Janet heard of this tremendous effort to save plant species on the radio last week . She thought ‘ Jim loves plants and seeds and stuff and he can run long distances.” Maybe we could raise the profile of Strathbogie Ranges endangered  plant species by approaching Chris and Len to sponsor a local plant .The Euroa Guinea Flower .So she tracked them on their blogsite map GPS readings  and on Tuesday afternoon as the runners approached Euroa  , she and Jim welcomed them to the Goulburn Broken Catchment and gave them a bit of encouragement. Jim ran with Chris giving injured Len a break  while Janet took the support team on a short tour of the Euroa Arboretum .
 
Follow their progress on http://sydney2melbourne.blogspot.com 
Better still , make a donation  on this site http://www.everydayhero.com.au/christopher_turnbull
 
 Press Release from Royal Botanic Gardens
An endangered wetland plant will be the second species to be protected from extinction by the 900 kilometre run of Chris Turnbull and Len Gervay from Sydney to Melbourne to ‘Save a Species’.
Chris Turnbull said, “There are currently 608 plants on the threatened species list of New South Wales. That’s more than ten percent of the State’s flora.
“Our Save a Species run has already received enough donations for the NSW Seedbank to collect and preserve seeds of the critically endangered Wee Jasper Grevillea.
“As we approach the halfway point of our journey we are within $100 of the funds needed to also protect Carex klaphakei, a swamp grass found in the Southern Highlands, an area we have just run through, and in the Blue Mountains.
NSW Seedbank Natural Heritage Manager Peter Cuneo said, “Carex klaphakei is only known from three locations and has become endangered through runoff from urban sites, grazing and trampling by stock, and sand mining.
“Wetlands are the biological keystones of the landscape. Their sedge grasses, such as the Carex klaphakei, help filter and retain the water that is essential for life, stabilise the soil and provide habitat for reptiles, birds and insects.”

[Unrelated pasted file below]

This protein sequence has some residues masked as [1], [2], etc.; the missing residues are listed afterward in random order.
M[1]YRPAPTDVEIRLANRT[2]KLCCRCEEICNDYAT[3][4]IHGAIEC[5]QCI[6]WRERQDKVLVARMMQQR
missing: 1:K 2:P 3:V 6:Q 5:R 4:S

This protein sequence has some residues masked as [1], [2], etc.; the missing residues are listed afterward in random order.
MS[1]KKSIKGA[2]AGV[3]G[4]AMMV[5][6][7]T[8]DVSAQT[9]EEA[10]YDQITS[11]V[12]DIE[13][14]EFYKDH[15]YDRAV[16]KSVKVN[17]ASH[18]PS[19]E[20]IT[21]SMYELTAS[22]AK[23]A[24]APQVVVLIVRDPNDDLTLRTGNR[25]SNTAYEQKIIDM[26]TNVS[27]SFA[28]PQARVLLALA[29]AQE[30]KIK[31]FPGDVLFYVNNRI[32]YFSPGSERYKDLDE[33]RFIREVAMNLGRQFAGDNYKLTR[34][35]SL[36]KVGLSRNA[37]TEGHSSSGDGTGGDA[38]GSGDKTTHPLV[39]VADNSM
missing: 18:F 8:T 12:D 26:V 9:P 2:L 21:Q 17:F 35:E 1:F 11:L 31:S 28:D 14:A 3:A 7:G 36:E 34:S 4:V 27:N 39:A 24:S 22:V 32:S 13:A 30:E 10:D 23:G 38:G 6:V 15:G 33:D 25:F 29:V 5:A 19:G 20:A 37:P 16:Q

Len Gervay said, “Chris and I are civil engineers so we look at wetlands as basic infrastructure for the planet’s biodiversity. Swamp grasses aren’t glamorous but nor are railway ties or road base and you don’t build railtracks or roads without them. The swamp grasses play a similar critical role in the infrastructure of our natural systems.”
The two runners admit to bouts of extreme exhaustion but mental and physical support has come in many forms. Andrew Bowman, a farrier (horse shoer) and TAFE teacher of Corroyong, Victoria, leapt from his car and handed the keys to the support crew before joining the runners on foot for the next 40 kilometres of the day.
Mr Bowman said, “Watching is no substitute. I wanted to be out there with them. What they are doing is absolutely fantastic. Their journey on foot between the two premier cities of Australia to save our species takes the notion of pilgrimage to another level.”
Every $2000 raised by the Sydney to Melbourne run covers the cost of the NSW Seedbank collecting and preserving seeds of one native plant species.
In Australia there are 25,000 species of plants and at least 23 per cent are at risk of extinction. The NSW Seedbank at the Australian Botanic Garden, Mount Annan, is targeting plants most at risk from climate change and human activities to ensure blueprints contained in plant DNA aren’t lost forever.
The Carex Klaphakei was discovered less than 20 years ago by amateur naturalist Van Klaphake and described in 1996 by Dr Karen Wilson of the National Herbarium of NSW, Royal Botanic Gardens and Domain Trust.

Jim and Janet meet the runners in Euroa . Len is injured so Jim volunteers to run with Chris to Longwood.
Behind all good runners are their support team . Chris’ mum, Pauline has stuck with them for the whole trip.
Jim kept Chris company on the run between Euroa and Longwood. Explaining the landscape and local endangered species as he shared part of their adventure..